Seven months after he filed for Chapter 11 bankruptcy to deal with $3.6 billion in personal debt, the reorganization plan laid out by Jia Yueting — the tycoon founder of troubled EV startup Faraday Future — has been approved by a judge.
In overly simple terms, the majority of the many people and companies he owes money — largely thanks to the collapse of LeEco, the overly-leveraged tech conglomerate he built his fortune with in China — have agreed to swap their debt claims for pieces of Jia’s ownership stake in Faraday Future. They now only have a shot of being made whole if and when the struggling startup successfully completes a public listing on a major stock exchange.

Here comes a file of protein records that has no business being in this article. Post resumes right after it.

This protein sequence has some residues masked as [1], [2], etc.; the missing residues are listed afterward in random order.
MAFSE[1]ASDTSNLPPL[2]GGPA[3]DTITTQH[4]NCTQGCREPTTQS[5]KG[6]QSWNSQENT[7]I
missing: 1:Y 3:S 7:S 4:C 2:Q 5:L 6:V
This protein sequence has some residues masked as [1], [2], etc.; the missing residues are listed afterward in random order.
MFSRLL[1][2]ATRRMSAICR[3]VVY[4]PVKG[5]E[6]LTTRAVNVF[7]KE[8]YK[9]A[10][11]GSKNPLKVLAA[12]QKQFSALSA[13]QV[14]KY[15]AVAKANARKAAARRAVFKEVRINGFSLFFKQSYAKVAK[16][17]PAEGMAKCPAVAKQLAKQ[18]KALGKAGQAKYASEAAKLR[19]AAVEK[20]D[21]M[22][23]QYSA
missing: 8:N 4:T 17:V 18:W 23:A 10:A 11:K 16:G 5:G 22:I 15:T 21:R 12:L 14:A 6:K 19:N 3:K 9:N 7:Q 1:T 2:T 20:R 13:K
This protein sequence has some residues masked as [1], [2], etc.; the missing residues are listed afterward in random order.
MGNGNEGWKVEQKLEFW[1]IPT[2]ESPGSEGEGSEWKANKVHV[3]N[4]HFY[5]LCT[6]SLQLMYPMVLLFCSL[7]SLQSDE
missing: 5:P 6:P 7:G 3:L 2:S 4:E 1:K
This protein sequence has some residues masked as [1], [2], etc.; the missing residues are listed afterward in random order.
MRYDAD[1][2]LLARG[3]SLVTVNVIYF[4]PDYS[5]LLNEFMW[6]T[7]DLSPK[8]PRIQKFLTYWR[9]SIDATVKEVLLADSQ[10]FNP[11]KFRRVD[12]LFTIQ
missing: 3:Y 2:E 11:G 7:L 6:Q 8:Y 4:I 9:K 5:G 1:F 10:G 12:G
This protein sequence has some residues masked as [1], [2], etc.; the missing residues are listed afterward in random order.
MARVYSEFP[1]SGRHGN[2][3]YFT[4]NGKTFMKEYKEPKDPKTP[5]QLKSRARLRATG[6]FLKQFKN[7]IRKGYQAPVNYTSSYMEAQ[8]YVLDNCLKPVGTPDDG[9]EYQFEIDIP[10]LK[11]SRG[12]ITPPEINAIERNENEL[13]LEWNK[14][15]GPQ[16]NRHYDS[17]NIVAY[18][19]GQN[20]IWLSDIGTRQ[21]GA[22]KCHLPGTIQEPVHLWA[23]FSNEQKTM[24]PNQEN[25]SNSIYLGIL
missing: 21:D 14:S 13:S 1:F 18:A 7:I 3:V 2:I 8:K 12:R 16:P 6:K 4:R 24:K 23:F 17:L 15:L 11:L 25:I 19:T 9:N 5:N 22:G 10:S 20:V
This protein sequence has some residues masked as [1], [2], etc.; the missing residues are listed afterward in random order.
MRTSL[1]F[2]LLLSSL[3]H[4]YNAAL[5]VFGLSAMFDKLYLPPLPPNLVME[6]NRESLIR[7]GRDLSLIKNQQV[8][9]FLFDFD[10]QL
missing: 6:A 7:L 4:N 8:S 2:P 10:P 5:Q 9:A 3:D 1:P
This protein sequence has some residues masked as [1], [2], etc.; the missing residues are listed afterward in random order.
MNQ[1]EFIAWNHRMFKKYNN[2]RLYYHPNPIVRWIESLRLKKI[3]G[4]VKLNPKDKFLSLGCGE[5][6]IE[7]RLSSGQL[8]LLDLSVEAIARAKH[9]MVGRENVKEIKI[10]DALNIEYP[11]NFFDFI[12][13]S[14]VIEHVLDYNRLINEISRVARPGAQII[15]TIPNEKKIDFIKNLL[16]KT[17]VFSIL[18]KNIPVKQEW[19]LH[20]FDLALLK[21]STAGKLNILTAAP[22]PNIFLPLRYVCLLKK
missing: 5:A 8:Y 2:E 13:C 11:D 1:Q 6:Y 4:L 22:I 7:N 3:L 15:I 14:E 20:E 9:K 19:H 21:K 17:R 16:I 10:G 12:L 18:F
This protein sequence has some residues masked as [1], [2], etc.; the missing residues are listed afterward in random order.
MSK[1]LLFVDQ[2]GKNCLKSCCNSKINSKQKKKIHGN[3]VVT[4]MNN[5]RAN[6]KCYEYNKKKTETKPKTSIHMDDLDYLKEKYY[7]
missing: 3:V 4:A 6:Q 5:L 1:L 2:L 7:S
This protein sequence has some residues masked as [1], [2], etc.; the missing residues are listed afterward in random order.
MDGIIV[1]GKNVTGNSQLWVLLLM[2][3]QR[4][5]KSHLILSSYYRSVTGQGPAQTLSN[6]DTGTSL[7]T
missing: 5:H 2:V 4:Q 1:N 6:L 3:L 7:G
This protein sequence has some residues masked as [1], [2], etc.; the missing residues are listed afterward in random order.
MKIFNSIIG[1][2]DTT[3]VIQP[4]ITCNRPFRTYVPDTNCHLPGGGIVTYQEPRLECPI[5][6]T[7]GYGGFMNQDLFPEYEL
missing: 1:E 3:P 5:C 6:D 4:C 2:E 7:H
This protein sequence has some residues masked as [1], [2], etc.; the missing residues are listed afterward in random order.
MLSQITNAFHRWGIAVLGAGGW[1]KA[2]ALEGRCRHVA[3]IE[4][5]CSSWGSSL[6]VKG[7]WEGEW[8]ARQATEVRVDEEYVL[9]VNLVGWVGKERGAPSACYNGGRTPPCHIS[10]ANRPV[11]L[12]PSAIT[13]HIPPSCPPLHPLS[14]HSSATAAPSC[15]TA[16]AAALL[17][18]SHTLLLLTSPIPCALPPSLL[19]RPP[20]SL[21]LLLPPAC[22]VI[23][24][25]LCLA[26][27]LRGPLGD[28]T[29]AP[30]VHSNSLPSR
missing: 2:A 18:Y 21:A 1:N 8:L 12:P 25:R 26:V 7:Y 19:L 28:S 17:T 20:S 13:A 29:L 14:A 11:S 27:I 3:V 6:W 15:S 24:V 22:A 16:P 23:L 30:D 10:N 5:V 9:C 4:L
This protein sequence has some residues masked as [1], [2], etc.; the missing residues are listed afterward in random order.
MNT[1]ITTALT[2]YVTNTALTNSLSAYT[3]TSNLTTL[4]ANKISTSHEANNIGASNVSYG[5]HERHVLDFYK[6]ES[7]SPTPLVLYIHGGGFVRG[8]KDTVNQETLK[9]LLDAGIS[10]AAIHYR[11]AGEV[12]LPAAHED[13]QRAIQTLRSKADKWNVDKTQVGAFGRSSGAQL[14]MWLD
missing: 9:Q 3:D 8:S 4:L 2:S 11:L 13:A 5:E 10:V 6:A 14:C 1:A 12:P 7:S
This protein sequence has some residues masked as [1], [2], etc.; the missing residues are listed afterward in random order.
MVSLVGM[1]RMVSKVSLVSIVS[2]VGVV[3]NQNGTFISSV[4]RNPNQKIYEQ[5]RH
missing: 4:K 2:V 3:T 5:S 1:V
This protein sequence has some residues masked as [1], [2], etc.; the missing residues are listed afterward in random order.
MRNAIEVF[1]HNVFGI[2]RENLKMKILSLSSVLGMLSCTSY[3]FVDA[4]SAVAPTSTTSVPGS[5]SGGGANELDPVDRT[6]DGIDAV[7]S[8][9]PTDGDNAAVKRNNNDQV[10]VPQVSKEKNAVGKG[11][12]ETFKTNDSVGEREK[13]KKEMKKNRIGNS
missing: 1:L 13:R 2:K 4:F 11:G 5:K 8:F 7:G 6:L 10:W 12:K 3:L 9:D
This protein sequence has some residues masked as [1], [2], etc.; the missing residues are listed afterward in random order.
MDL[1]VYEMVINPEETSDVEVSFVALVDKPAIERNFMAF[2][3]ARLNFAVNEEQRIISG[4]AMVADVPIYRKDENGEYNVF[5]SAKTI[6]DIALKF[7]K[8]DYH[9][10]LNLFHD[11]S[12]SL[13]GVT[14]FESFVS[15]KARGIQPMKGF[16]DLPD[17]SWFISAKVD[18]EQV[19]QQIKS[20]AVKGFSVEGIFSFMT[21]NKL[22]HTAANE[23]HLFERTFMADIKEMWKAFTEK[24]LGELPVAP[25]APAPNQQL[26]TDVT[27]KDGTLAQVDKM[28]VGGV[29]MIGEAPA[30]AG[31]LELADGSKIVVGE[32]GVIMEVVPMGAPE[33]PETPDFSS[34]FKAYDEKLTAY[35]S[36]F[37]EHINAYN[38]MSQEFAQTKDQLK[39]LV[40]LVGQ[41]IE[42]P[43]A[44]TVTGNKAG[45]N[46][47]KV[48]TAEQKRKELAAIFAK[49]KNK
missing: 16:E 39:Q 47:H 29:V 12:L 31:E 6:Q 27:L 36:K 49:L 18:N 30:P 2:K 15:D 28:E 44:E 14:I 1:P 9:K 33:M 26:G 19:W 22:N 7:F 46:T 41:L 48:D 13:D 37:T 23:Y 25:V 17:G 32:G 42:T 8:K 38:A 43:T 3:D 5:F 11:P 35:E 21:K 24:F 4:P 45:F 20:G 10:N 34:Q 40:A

Founded in 2014, Faraday Future has spent more than $1.7 billion (around $900 million of which was Jia’s) on its own and has yet to start manufacturing its first vehicle, a luxury SUV stuffed with screens known as the FF91. Instead, the startup is more famous for foibles linked to Jia’s penchant for bombast and his financial mismanagement — both of which The Verge have documented in recent years.